your previous request for information to the ICO titled “Apologies for
wrongful decisions”.
 
As your correspondence now only contains queries about the Freedom of
Information Act 2000, rather than being a request for information we hold,
it will be referred to our Customer Contact Team for a response.
 
Yours sincerely
 
 
 

Antonia Swann
Lead Information Access Officer
Information Commissioner’s Office, Wycliffe House, Water Lane, Wilmslow,
Cheshire SK9 5AF
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Jt Oakley left an annotation ()

Frankly I feel sorry for the ICO. It can’t desire to be an organisation which promotes injustice.
But It was a bad Decision.

Case:

I asked the Land Registry -

..What was the guidance given to employees when they changed mapping boundaries,.

Logically the Land Registry changes boundaries every day . And logically someone has to oversee it.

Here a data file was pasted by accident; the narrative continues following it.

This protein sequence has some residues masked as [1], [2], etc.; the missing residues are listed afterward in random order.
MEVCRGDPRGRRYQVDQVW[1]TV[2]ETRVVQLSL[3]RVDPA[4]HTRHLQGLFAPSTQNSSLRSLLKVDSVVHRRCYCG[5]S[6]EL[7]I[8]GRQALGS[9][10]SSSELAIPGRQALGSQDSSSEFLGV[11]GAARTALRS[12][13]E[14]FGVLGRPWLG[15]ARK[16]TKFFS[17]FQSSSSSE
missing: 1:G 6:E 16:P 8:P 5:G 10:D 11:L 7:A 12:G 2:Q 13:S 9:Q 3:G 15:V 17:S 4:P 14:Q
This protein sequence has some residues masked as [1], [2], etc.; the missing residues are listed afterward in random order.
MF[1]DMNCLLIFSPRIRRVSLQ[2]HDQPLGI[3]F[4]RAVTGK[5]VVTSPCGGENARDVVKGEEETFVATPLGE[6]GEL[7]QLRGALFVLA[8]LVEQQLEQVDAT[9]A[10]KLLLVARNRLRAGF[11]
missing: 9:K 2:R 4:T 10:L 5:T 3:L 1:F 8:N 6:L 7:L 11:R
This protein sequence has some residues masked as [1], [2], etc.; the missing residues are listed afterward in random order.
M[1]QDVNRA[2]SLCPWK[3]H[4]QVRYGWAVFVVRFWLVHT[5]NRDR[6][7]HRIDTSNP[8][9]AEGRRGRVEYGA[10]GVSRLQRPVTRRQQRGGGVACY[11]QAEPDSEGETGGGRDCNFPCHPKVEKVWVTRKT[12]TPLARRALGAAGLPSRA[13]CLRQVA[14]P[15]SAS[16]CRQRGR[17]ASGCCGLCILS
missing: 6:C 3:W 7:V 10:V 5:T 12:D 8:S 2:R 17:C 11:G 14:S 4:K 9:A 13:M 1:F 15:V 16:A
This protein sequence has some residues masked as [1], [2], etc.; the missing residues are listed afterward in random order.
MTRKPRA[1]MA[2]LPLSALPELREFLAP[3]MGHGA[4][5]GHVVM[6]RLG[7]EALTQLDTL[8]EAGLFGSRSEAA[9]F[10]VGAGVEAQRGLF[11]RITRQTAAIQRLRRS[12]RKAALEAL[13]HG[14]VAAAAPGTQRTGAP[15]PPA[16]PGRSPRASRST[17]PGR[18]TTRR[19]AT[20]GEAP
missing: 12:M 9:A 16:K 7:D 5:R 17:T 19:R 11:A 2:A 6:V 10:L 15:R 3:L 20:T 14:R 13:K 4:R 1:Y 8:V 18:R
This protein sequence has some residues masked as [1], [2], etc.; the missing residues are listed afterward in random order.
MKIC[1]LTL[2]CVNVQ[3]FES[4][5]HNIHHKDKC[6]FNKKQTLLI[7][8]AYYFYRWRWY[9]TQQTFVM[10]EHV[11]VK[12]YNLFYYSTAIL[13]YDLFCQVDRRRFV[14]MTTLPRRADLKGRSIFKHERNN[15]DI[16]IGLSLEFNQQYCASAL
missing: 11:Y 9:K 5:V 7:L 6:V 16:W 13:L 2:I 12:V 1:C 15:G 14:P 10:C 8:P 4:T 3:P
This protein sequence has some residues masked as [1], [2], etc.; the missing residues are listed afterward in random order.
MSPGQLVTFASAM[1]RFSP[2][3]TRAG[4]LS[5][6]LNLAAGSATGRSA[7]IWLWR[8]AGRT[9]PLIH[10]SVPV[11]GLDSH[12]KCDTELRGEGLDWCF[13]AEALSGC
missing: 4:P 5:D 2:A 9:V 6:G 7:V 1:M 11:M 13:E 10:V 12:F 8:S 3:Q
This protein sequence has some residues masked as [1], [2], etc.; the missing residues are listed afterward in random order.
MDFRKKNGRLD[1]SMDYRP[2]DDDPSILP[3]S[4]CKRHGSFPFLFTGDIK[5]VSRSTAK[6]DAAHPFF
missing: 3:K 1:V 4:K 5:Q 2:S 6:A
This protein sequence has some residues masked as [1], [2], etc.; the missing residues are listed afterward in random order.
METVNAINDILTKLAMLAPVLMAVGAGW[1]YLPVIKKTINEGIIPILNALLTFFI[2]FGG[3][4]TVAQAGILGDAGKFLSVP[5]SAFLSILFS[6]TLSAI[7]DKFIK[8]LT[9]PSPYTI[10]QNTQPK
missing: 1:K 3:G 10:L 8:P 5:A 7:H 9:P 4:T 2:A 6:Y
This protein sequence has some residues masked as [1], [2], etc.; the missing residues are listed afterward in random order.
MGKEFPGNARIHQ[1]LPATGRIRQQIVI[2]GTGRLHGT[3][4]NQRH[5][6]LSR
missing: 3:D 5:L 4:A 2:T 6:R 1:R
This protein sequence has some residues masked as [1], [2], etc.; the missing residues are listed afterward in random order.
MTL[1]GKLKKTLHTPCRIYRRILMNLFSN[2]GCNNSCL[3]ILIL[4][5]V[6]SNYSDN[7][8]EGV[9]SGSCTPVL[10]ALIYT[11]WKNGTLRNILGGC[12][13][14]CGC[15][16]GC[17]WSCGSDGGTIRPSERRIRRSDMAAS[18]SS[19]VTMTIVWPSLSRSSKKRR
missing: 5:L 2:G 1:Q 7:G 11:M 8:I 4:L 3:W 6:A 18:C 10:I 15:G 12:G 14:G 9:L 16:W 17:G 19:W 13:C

The Land Registry flew into what I can only describe as panic. Putting my file information and that of others on line, ( four times), seemingly treating an FOIA request as a legal case.

WDTK removed the personal case files.

===

The likely reason is that it had already had to pay be a sum for fouling up its boundary changing process before.

The request was an attempt to find out what was going wrong. And was the Land Registry continually making mistakes?Was it systemic, or just two cases?

The Land Registry stated that it gave its employees no guidance .. and that I was being vexatious via my request for continually asking for this procedure.

The ICO agreed. Despite the four Section 40 breaches - which, of course, prolonged the request.

==

Having eventually read the existing procedure, it appears I had scope to challenge yet another Land Registry change, as it hasn’t conformed to its own boundary change procedure , which, was, of course, always on file. As logic dictated.